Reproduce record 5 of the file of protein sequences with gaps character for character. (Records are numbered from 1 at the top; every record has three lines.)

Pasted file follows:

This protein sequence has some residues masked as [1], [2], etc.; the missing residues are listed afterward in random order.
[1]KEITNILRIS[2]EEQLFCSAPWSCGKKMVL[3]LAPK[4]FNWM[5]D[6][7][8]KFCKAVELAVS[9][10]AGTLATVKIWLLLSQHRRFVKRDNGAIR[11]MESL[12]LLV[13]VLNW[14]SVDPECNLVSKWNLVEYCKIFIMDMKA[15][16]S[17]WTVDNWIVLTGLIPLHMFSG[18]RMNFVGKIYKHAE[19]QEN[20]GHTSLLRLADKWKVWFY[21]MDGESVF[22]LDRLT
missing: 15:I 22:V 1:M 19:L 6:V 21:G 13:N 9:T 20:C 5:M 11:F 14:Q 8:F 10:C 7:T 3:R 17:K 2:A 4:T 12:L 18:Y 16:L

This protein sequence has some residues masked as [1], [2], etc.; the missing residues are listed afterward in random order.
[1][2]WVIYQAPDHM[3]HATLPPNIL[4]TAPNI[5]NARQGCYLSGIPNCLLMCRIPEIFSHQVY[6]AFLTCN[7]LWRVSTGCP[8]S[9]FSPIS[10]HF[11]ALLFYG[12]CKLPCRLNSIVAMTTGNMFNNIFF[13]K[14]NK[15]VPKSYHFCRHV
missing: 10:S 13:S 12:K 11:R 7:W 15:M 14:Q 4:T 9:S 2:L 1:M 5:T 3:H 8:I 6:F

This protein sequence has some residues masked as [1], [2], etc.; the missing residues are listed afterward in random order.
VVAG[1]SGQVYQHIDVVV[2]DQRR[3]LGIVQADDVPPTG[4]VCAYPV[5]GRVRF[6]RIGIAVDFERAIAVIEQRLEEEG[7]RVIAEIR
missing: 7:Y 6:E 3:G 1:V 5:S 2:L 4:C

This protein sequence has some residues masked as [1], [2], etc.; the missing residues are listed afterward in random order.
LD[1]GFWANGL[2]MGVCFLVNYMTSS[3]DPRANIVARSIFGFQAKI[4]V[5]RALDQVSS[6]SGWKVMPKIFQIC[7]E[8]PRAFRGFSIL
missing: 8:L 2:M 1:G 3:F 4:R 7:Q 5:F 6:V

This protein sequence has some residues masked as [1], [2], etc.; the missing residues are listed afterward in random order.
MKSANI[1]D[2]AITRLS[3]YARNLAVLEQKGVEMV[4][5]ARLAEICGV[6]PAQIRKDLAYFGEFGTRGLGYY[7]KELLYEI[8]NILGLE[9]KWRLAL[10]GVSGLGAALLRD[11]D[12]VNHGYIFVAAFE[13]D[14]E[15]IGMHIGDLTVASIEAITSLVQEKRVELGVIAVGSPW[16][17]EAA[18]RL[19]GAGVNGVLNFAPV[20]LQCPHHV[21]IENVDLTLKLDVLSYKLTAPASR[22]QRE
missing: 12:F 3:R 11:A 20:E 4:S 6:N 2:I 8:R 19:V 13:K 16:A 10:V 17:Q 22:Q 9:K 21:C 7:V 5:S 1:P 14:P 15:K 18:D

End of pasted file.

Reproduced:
This protein sequence has some residues masked as [1], [2], etc.; the missing residues are listed afterward in random order.
MKSANI[1]D[2]AITRLS[3]YARNLAVLEQKGVEMV[4][5]ARLAEICGV[6]PAQIRKDLAYFGEFGTRGLGYY[7]KELLYEI[8]NILGLE[9]KWRLAL[10]GVSGLGAALLRD[11]D[12]VNHGYIFVAAFE[13]D[14]E[15]IGMHIGDLTVASIEAITSLVQEKRVELGVIAVGSPW[16][17]EAA[18]RL[19]GAGVNGVLNFAPV[20]LQCPHHV[21]IENVDLTLKLDVLSYKLTAPASR[22]QRE
missing: 12:F 3:R 11:A 20:E 4:S 6:N 2:I 8:R 19:V 13:K 16:A 10:V 17:Q 22:Q 9:K 21:C 7:V 5:S 1:P 14:P 15:K 18:D